How do you find authentic, deep, lasting fulfilment in life? Is it a dream or can it be a reality? The problem is after years of bombardment from the secular media and advertising we are confused, cautious, sceptical. The daily diet on the TV, on the bill boards, newspapers and magazines tell us unashamedly that freedom and fulfilment comes from indulgence, luxury, space, exclusivity. The subliminal messages tell us to indulge ourselves. Fulfil our desires. Pursue pleasure. Stay free. Protect my space. Minimize commitments. Given such messages, it’s easy to understand why many people are cautious about commitment – whether its commitment in marriage, commitment to a charity or community service, commitment to our Church. We fear commitment, obligation, being tied down, restricted. If I commit myself, will I end up enjoying it or regretting it? Will life really be more fulfilling? Or just more draining? Well contemporary medical research provides a conclusive answer. Dr Paul Pearsall, the psychologist, writes in his book The Pleasure Prescription (Hunter House, 1996) “Modern research shows one of the most pleasurable of all human acts is also one of the healthiest things you can do for yourself and for others.
Gentle, caring selflessness results in significant health benefits.” In the mid 1980’s Allan Luks, author of, The Healing Power of Doing Good, conducted a survey of 3,300 volunteers.
He discovered that many volunteers experience feelings of euphoria while volunteering. He called this the “helper’s high” and compares it to the runner’s high – when a person runs and exert, but instead of feeling more stressed, one feels more relaxed. The act of helping causes both a physiological and an emotional effect. Research has shown that regular acts of kindness or serving stimulate the release of endorphins, natural hormones that help improve mood and also help to improve the body’s immune system and lower blood pressure. Research has shown that volunteering on a regular basis improves self-esteem, increases your sense of well-being, and lowers stress. One study even found that retired men who volunteer one day a week live two-and-a-half times longer than retired men who don’t volunteer at all. So helping others is beneficial to our health. It produces feelings of calm and well-being that continue for hours after volunteering. Luks makes it clear that when we persuade someone to volunteer face to face; we are giving an enormous gift, much like membership in a health club. And there is no better place than the local church. It is ironic that the word membership is first and foremost a Christian word. The New Testament goes into great detail about the privileges of our membership of the Body of Christ and the local church.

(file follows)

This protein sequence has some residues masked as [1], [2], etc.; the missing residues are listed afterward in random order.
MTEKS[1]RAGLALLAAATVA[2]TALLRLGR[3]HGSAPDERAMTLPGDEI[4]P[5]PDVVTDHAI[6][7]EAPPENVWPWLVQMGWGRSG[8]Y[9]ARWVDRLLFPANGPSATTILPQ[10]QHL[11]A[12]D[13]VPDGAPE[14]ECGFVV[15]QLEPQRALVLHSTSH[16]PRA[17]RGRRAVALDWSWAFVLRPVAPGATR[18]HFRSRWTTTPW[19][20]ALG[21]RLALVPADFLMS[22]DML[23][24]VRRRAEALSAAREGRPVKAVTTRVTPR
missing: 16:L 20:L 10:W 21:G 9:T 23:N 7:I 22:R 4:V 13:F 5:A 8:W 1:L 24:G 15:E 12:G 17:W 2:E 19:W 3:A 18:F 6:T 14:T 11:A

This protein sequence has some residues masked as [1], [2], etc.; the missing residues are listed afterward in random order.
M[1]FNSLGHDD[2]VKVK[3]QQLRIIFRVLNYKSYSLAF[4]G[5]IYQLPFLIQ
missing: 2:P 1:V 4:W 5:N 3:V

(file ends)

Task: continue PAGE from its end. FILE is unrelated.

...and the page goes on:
Easter is traditionally the time when people were baptised and confirmed, remembering the death and resurrection of Jesus in our place. In my last parish, every Easter we invited everyone who considered themselves a Christian to renew their commitment to Christ and their membership of our local church. Although not a common practice it is actually very Anglican. In the 1950’s the two Archbishops issued a ‘Short Guide to the Duties of Church Membership’. We found it so helpful in summarising what it means to be Christ followers, I used to teach on it in the weeks preceding Easter each year. On Easter Sunday I would invite the church family to put their name to a simple declaration that, with God’s help, we would covenant for the year ahead to have a daily walk with Jesus, participate regularly in Sunday services, be part of one of our small Bible study groups, find a place of service for an hour a week minimum, and confidentially but diligently steward the resources God had given us. We did so because we believed this is how we can best grow as Christ followers together. How we can best express our desire to become more like Christ, and help one another to do the same. It was not legalistic but liberating. We were simply acknowledging that membership matters and that it is a joy and privilege to serve Jesus Christ in and through a local church. In his book, The Purpose Driven Life, Rick Warren tells us, “You are called to belong, not just believe… We are created for community, fashioned for fellowship and formed for a family, and none of us can fulfil God’s purposes by ourselves.